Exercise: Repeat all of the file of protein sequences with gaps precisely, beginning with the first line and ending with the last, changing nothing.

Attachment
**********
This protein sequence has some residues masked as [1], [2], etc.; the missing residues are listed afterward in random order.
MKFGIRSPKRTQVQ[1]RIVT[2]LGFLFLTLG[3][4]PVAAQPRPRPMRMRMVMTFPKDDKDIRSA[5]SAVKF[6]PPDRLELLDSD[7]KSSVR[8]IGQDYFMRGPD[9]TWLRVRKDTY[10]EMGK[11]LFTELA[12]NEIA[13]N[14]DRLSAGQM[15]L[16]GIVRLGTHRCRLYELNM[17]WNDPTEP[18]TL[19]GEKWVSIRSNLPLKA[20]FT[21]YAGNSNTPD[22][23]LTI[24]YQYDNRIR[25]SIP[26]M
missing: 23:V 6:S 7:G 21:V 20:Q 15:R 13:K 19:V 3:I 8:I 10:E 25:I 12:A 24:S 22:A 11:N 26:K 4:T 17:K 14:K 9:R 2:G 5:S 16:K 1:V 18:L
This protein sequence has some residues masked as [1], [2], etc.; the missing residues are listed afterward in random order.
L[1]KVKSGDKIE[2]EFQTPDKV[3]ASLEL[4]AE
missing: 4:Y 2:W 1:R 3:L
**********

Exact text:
This protein sequence has some residues masked as [1], [2], etc.; the missing residues are listed afterward in random order.
MKFGIRSPKRTQVQ[1]RIVT[2]LGFLFLTLG[3][4]PVAAQPRPRPMRMRMVMTFPKDDKDIRSA[5]SAVKF[6]PPDRLELLDSD[7]KSSVR[8]IGQDYFMRGPD[9]TWLRVRKDTY[10]EMGK[11]LFTELA[12]NEIA[13]N[14]DRLSAGQM[15]L[16]GIVRLGTHRCRLYELNM[17]WNDPTEP[18]TL[19]GEKWVSIRSNLPLKA[20]FT[21]YAGNSNTPD[22][23]LTI[24]YQYDNRIR[25]SIP[26]M
missing: 23:V 6:S 7:G 21:V 20:Q 15:R 13:K 19:V 3:I 8:I 10:E 25:I 12:A 24:S 22:A 11:N 26:K 4:T 17:K 14:K 9:R 2:G 5:S 16:K 1:V 18:L
This protein sequence has some residues masked as [1], [2], etc.; the missing residues are listed afterward in random order.
L[1]KVKSGDKIE[2]EFQTPDKV[3]ASLEL[4]AE
missing: 4:Y 2:W 1:R 3:L